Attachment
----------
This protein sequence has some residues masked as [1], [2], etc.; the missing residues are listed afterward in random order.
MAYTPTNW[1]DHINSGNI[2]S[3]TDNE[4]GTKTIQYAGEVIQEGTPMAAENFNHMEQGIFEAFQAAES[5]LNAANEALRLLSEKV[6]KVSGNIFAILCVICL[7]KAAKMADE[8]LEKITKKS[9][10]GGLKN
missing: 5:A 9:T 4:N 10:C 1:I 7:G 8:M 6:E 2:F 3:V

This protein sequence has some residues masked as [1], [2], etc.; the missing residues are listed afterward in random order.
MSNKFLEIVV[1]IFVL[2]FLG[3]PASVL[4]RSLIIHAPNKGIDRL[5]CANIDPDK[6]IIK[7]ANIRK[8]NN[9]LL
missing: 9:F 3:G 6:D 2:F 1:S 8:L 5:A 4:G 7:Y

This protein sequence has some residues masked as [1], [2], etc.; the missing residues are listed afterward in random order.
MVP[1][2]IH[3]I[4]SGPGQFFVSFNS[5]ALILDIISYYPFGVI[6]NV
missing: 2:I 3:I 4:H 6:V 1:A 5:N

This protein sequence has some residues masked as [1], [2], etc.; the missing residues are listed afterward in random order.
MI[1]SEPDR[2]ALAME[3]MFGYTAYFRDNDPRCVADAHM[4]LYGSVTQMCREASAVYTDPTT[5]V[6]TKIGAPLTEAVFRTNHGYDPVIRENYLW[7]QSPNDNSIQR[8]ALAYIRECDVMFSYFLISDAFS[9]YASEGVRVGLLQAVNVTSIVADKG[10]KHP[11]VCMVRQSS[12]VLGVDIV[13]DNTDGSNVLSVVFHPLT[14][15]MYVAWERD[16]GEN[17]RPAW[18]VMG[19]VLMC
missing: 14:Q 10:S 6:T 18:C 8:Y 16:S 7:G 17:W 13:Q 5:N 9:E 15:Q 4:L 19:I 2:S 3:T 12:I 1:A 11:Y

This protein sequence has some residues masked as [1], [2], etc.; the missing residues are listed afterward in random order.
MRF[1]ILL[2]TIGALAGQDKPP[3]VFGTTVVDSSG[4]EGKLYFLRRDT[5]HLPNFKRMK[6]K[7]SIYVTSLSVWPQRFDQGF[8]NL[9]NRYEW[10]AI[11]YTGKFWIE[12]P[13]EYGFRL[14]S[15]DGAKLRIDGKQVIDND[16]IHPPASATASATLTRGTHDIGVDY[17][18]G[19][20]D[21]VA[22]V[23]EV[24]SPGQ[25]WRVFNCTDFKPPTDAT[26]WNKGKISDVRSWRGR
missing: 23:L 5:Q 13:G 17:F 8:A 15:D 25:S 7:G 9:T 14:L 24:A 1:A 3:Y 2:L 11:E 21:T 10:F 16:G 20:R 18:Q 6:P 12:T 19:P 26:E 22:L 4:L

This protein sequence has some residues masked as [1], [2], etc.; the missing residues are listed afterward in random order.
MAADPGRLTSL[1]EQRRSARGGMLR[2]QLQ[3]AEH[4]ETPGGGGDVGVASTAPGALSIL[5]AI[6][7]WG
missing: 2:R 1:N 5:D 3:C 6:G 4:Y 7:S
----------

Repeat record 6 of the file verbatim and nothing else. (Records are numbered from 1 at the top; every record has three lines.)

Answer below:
This protein sequence has some residues masked as [1], [2], etc.; the missing residues are listed afterward in random order.
MAADPGRLTSL[1]EQRRSARGGMLR[2]QLQ[3]AEH[4]ETPGGGGDVGVASTAPGALSIL[5]AI[6][7]WG
missing: 2:R 1:N 5:D 3:C 6:G 4:Y 7:S